Luteinizing Hormone Deficiency Clinical Presentation

Updated: Nov 04, 2016
  • Author: Jennifer L Eaton, MD, MSCI, FACOG; Chief Editor: Richard Scott Lucidi, MD, FACOG  more...
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Presentation

History

Kallmann syndrome presents in males and females with delayed puberty and anosmia. These patients lack secondary sexual characteristics. Female patients also give a history of primary amenorrhea.

In children, idiopathic hypogonadotropic hypogonadism (IHH) can present identical to Kallmann syndrome, but without anosmia. Adult-onset IHH presents in men as sexual dysfunction and infertility and in women as amenorrhea.

Stress-related hypogonadotropic hypogonadism presents in women as amenorrhea. Women who lose 10-15% of normal weight for any reason, including excessive exercise, malnutrition, anorexia nervosa, or bulimia, often experience menstrual irregularities or amenorrhea. [5, 14] Anorexia nervosa presents with weight loss greater than 15% of ideal body weight, behavioral changes (ie, altered self-image), and amenorrhea. Bulimia nervosa typically presents with menstrual irregularities and oligomenorrhea. Patients with anorexia and bulimia may also present with depressive episodes, social withdrawal, and other psychosocial disturbances. Men with hypogonadotropic hypogonadism usually present with a chief complaint of decreased libido and erectile dysfunction.

Pituitary dysfunction in women can result in irregular menses or amenorrhea. [5] In the presence of hyperprolactinemia, approximately one third of women have galactorrhea as well. Men with hyperprolactinemia can present with hypogonadism, impotence, infertility, and/or galactorrhea. Occasionally, patients with pituitary tumors complain of visual changes or headaches. Patients with panhypopituitarism often present with fatigue, hypotension, cold intolerance, or inadequate growth.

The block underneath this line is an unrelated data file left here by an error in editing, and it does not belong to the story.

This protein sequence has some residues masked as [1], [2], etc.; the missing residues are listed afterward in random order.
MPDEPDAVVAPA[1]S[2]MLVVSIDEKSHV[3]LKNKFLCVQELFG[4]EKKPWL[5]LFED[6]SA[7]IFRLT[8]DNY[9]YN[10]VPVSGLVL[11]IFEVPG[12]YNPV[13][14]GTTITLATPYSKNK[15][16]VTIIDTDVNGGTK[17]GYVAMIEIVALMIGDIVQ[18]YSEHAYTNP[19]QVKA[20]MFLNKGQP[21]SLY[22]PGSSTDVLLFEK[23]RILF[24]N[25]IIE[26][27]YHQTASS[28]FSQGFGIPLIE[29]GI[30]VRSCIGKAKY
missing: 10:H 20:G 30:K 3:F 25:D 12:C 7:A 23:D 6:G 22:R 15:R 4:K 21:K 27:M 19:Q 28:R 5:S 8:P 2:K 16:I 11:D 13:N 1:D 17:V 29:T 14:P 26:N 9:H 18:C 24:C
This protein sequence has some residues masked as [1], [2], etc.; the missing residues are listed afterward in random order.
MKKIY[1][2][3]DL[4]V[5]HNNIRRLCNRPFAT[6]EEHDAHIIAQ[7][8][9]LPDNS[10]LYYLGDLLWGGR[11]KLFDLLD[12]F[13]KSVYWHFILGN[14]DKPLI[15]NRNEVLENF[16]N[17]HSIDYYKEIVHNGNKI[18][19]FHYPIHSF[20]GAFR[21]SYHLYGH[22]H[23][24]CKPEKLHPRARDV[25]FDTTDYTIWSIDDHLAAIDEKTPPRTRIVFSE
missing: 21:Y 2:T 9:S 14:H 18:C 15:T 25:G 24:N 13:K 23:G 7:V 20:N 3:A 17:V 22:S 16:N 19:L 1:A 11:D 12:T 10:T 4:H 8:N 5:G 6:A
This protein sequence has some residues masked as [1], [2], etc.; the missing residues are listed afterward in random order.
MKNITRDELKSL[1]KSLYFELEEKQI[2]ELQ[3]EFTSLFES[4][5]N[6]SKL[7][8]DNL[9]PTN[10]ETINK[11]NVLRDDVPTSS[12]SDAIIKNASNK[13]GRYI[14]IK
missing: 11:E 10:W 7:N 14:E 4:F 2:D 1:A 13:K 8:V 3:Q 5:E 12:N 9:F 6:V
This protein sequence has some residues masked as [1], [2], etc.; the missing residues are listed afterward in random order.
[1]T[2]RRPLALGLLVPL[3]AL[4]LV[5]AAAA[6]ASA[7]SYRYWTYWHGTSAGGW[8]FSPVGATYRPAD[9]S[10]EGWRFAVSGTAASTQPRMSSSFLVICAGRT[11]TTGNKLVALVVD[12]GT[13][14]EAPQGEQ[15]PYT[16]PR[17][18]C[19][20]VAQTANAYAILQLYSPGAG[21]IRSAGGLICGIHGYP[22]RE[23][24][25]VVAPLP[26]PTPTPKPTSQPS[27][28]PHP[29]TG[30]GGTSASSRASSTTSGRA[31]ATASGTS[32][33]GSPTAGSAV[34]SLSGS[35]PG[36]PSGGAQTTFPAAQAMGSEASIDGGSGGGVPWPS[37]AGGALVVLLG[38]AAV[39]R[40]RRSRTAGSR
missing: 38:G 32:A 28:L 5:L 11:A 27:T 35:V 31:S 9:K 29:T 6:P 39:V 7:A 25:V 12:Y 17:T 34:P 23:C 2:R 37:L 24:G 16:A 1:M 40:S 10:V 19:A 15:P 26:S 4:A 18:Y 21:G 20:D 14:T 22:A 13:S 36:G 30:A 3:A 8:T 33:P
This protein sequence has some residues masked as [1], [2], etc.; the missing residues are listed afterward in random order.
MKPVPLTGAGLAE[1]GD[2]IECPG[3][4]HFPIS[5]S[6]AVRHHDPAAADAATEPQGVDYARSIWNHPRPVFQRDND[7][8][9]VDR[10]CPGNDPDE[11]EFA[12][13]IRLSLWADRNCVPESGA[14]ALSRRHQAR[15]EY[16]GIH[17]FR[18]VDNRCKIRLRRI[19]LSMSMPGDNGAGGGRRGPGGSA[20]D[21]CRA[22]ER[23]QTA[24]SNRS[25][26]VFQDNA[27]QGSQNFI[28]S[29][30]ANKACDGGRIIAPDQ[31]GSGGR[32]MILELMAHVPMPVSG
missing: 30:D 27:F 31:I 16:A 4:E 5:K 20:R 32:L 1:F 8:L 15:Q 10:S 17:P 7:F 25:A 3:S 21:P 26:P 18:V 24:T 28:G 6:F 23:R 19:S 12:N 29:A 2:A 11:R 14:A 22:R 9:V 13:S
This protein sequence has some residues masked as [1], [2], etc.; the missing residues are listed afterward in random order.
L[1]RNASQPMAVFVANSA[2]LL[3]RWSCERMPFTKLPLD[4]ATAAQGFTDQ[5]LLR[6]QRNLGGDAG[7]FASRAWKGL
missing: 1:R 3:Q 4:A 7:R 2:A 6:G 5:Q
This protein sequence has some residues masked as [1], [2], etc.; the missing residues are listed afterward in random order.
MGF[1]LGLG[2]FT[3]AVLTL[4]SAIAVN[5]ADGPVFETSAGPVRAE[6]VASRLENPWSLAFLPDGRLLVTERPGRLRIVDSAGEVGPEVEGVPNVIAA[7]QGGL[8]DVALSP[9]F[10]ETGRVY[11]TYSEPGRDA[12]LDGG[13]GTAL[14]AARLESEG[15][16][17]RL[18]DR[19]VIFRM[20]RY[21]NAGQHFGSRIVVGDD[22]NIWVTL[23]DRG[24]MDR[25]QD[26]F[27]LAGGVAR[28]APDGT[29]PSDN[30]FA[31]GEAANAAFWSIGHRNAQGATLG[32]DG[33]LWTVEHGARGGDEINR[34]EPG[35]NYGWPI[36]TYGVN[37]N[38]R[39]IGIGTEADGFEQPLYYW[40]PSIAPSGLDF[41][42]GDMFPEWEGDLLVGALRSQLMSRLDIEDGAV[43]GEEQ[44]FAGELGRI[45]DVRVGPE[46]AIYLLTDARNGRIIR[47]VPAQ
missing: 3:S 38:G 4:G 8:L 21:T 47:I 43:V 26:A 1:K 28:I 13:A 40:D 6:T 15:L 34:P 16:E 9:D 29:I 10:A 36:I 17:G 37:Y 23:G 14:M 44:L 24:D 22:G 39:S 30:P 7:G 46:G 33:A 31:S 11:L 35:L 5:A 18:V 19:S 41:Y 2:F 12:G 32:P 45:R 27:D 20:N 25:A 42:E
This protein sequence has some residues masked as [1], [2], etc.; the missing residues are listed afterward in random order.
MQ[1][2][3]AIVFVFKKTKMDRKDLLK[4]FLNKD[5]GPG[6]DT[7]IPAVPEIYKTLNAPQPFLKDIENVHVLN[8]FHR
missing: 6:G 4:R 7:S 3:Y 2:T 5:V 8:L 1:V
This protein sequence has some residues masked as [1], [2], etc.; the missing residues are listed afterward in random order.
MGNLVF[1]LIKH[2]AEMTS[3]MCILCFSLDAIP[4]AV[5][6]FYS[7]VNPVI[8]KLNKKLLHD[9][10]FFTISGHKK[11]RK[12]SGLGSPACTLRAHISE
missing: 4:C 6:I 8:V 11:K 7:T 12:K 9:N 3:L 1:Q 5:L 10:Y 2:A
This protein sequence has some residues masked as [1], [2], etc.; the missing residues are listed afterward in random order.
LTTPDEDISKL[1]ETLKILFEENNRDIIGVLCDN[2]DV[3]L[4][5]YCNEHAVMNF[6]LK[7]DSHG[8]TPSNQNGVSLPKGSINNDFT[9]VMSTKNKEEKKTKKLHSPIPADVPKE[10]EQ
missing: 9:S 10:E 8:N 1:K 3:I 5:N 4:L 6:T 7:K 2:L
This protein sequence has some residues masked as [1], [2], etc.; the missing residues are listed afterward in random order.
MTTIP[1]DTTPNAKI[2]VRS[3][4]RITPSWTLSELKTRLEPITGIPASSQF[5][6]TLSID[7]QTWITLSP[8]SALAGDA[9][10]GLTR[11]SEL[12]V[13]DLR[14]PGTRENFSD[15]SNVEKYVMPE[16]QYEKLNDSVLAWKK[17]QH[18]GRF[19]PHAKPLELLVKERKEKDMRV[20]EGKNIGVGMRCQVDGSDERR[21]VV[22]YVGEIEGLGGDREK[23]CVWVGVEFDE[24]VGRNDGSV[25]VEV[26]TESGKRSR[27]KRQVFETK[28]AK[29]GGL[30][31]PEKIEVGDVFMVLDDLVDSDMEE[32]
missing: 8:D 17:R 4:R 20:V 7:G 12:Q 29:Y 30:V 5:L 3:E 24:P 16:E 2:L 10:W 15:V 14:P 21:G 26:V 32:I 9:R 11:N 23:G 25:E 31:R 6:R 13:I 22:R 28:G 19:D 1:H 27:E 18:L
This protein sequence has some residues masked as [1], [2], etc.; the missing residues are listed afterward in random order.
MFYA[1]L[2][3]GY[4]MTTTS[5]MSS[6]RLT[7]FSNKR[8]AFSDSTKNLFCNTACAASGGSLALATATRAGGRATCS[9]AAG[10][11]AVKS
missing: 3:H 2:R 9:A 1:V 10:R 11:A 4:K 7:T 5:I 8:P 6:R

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Physical

Patients with Kallmann syndrome and IHH fail to develop secondary sex characteristics, eg, facial, body, and pubic hair; musculature; and deeper voice in men and underarm and pubic hair, breasts, and body shape in women. Patients with Kallmann syndrome are also affected by either anosmia or severe hyposmia.

Female athletes in training with amenorrhea caused by hypogonadotropic hypogonadism are noted to have minimal body fat. Patients with anorexia nervosa usually have < 15% ideal body fat. Physical findings in patients suffering from anorexia or bulimia can include lanugo (fine, soft, lightly pigmented hair), dry skin, and/or poor dental enamel from excessive vomiting. Severe cases may result in potential life-threatening gastrointestinal or cardiopulmonary conditions.

Women with prolactinomas present with hyperprolactinemia and, in approximately one third of cases, galactorrhea. Less common symptoms include those related to increased TSH (hyperthyroidism) or GH (acromegaly) levels. Visual field defects resulting from pressure of a pituitary tumor on the optic chiasm are rare. Men or women with panhypopituitarism often have physical findings related to hypothyroidism or adrenal insufficiency.

 

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Causes

Kallmann syndrome

  • Genetic

Hypogonadotropic hypogonadism

  • Genetic

  • Idiopathic

  • Prolonged Strenuous Exercise

  • Anorexia Nervosa/Bulimia

  • Starvation

Pituitary dysfunction

  • Pituitary tumors

  • Pituitary Infarction

 

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